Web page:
2. Seize the moment to act on your goals. Given how busy most of us are, and how many goals we are juggling at once, it's not surprising that we routinely miss opportunities to act on a goal because we simply fail to notice them


Did you really have no time to work out today? No chance at any point to return that phone call? Achieving your goal means grabbing hold of these opportunities before they slip through your fingers.

To seize the moment, decide when and where you will take each action you want to take, in advance. 


Again, be as specific as possible (e.g., "If it's Monday, Wednesday, or Friday, I'll work out for 30 minutes before work.") Studies show that this kind of planning will help your brain to detect and seize the opportunity when it arises, increasing your chances of success by roughly 300%.


3. Know exactly how far you have left to go. Achieving any goal also requires honest and regular monitoring of your progress — if not by others, then by you yourself.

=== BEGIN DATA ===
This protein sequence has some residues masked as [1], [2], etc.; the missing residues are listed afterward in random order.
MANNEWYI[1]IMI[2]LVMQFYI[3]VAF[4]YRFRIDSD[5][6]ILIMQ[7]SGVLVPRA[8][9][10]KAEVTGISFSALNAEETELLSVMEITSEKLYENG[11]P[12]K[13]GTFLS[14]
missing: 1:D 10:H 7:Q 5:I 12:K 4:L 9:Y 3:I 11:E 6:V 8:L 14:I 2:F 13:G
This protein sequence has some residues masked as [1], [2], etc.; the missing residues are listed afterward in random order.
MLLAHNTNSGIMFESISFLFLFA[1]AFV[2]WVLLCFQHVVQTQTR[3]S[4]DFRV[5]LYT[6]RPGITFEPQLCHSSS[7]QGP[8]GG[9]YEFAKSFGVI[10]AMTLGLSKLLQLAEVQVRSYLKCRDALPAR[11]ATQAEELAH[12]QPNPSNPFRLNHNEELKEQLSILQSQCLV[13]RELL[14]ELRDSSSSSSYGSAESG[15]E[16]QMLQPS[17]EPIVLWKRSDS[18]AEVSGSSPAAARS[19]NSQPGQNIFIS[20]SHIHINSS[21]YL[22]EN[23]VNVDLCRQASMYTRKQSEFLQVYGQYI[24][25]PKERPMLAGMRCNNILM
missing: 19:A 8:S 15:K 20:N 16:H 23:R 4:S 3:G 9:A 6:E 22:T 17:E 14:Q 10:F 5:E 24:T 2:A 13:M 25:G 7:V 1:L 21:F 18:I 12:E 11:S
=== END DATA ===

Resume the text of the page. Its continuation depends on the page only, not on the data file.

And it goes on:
If you don't know how well you are doing, you can't adjust your behavior or your strategies accordingly.  

Check your progress frequently — weekly, or even daily, depending on the goal.


4. Be a realistic optimist. When you are setting a goal, by all means engage in lots of positive thinking about how likely you are to achieve it.  Believing in your ability to succeed is enormously helpful for creating and sustaining your motivation. 

But whatever you do, 

don't underestimate how difficult it will be to reach your goal. 

Most goals worth achieving require time, planning, effort, and persistence. 

Studies show that thinking things will come to you easily and effortlessly leaves you ill-prepared for the journey ahead, and significantly increases the odds of failure.